Will railway-tie plant give off nanoparticles?

Kamloops Daily News
January 18, 2010 01:00 AM

The application for a Ministry of Environment permit to install a gasification plant on Mission Flats touched off a public debate that has been waged for the past several months.

Approval of that permit early this month has heightened the debate, with opponents expressing concerns for the health of our community.

A common thread in the controversy is that people believe they don't have enough information to express an informed opinion. They say there are many questions and not enough answers.

The Daily News will do its best to identify those questions and provide answers. We don't suggest the answers will always be definitive, because many of the issues are technical, and some are philosophical in nature.

What we will do is attempt to obtain balanced responses. We welcome questions and comments that add to a better understanding of the issues surrounding the project.

Send them to editor@kamloopsnews.ca and we'll do our best to respond in laymen's terms, and publish the results on Mondays or as space permits.

- Editor

Q: How many waste railway ties will be processed by the ACC gasification plant?

A: About 450 a day. The two gasifiers are capable of handling about 20 per hour each at maximum capacity.

Source: Jason Bourgeois, Ministry of Environment; Kim Sigurdson, president Aboriginal Cogeneration Corp.

Q: What are nonoparticles and what have they got to do with the gasification process?

A: "Ultrafine particles (UFP) or nanoparticles, are very small pieces of matter defined as having dimensions less than 10-7 m. They constitute a small proportion of the mass of almost all types of particulate material. They also constitute the majority of the number of particles found in aerosols produced as a result of combustion processes. Their importance in the field of catalyst manufacturing, where their high surface area has a very great influence on reactivity, is widely known. However, at present we know relatively little about their detailed structure, or their chemical and physical properties.... Not only do a high proportion of the UFPs escape the filters, but they are chemically reactive and carry a wide range of products of incomplete combustion and adsorbed metals with them. The subsequent direct uptake of these respirable particles and the ready transfer from the lungs into the blood stream may be part of the reason that traditional toxicology is at a loss to explain the level of impacts for such apparently low exposures. Aerosols in the ultra-fine size range have much higher mobility in the air and can more effectively deposit in the respiratory system."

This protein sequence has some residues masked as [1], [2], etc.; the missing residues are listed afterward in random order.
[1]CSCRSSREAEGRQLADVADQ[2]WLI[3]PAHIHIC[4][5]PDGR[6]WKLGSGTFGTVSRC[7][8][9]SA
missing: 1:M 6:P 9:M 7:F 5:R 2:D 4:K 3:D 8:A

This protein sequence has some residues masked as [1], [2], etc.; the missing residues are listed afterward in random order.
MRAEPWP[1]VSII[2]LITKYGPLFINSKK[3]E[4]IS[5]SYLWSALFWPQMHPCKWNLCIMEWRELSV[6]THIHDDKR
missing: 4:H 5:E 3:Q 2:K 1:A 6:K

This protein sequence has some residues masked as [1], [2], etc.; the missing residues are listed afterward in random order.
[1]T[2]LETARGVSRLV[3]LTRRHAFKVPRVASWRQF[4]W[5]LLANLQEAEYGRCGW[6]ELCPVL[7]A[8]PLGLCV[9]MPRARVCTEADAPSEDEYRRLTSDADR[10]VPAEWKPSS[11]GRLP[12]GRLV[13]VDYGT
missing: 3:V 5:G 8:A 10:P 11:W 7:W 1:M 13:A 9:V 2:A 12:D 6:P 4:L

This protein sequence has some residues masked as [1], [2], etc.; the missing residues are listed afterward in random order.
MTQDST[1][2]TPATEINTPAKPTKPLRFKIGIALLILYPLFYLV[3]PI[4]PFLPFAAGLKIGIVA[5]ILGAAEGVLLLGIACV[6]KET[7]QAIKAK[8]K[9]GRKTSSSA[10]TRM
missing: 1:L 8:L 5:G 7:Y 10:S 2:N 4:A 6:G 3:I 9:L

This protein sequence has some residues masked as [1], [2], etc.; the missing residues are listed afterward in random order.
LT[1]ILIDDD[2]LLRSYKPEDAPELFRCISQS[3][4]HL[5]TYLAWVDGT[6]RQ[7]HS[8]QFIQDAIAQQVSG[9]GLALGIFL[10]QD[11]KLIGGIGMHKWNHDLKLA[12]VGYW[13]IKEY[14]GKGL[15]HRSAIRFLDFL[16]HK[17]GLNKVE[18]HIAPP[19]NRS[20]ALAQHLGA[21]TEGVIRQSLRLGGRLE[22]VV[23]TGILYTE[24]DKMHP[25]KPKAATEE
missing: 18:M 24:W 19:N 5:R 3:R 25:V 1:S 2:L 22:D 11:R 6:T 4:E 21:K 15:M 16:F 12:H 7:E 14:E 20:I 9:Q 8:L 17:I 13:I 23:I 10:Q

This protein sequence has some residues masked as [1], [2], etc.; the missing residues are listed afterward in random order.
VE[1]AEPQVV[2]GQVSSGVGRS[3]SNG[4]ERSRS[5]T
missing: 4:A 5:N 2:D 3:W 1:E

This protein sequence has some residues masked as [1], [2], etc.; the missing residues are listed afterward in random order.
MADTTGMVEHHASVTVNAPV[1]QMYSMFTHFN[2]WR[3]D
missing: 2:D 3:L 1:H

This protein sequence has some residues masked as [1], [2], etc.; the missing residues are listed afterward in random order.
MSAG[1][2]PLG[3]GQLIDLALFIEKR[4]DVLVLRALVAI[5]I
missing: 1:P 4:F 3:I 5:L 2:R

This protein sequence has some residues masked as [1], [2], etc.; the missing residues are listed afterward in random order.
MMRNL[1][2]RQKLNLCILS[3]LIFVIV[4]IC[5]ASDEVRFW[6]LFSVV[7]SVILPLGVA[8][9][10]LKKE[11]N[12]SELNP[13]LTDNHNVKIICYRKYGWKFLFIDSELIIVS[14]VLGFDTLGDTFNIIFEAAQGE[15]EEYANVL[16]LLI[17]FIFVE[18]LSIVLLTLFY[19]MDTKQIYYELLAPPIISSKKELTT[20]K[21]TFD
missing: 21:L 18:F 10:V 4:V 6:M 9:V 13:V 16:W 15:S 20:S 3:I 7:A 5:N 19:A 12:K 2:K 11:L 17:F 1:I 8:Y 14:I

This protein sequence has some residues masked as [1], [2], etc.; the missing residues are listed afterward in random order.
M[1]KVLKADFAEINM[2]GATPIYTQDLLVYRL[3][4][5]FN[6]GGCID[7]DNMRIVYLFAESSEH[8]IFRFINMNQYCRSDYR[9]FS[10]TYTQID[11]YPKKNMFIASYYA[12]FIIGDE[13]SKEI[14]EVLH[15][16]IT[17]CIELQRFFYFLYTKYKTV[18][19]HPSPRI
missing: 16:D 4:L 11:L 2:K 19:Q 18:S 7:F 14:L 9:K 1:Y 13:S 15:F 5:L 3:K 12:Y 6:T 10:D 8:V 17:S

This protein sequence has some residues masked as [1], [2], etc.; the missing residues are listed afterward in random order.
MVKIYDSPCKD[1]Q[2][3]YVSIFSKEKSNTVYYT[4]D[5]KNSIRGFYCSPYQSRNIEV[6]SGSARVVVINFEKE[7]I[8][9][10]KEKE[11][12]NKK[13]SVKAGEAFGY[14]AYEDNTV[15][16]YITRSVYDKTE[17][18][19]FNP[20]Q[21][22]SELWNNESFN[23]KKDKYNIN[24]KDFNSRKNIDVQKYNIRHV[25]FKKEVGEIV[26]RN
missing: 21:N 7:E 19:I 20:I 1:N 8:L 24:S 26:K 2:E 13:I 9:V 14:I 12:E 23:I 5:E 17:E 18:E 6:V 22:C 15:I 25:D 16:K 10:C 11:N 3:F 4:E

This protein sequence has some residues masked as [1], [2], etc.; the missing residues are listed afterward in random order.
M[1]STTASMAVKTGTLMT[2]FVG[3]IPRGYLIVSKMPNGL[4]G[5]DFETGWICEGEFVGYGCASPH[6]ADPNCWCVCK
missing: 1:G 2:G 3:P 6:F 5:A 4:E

Source: Prof. C. Vyvyan Howard, University of Ulster, excerpt from Particulate Emissions and Health, June 2009

A: "Nanoparticles have been with us since time began. Some are man-made, the internal combustion engine being a great example, while some are not, such as microscopic dust particles or the chemical components of the smoke from the forest fires of last summer. Oddly enough, there is no internationally accepted definition of what constitutes a nanoparticle, but there is a growing consensus that it is material or matter with a dimension of 100nm (nanometers) or less. . . . We have been unable to find definitive results that link nanoparticles and disease. Using the World Health Organization's data, we'd like to see if there is a link between incinerators (there are nearly 500 operating in Europe) and the prevalence of diseases. So, who and what emit nanoparticles? Just about everything, including us. When we breathe, cough, sneeze or walk down the street, we are leaving a trail of nanoparticles. Microscopic traces of us are constantly being left behind and if you include bacteria and bacteria residue, some can even cause illness such as the flu or a cold. Will the proposed ACC gasifier emit nanoparticles too? Yes, the generator that burns the gasifiers' Syngas will emit nanoparticles similar to but at a lesser volume than what is coming out of the tail pipe of your own vehicle. Is it dangerous or toxic? Taken in that context, our drive to work (in just one car) this morning likely created the same or more nanoparticle emissions than the proposed gasifier."

- Source: Interior Science Innovation Council

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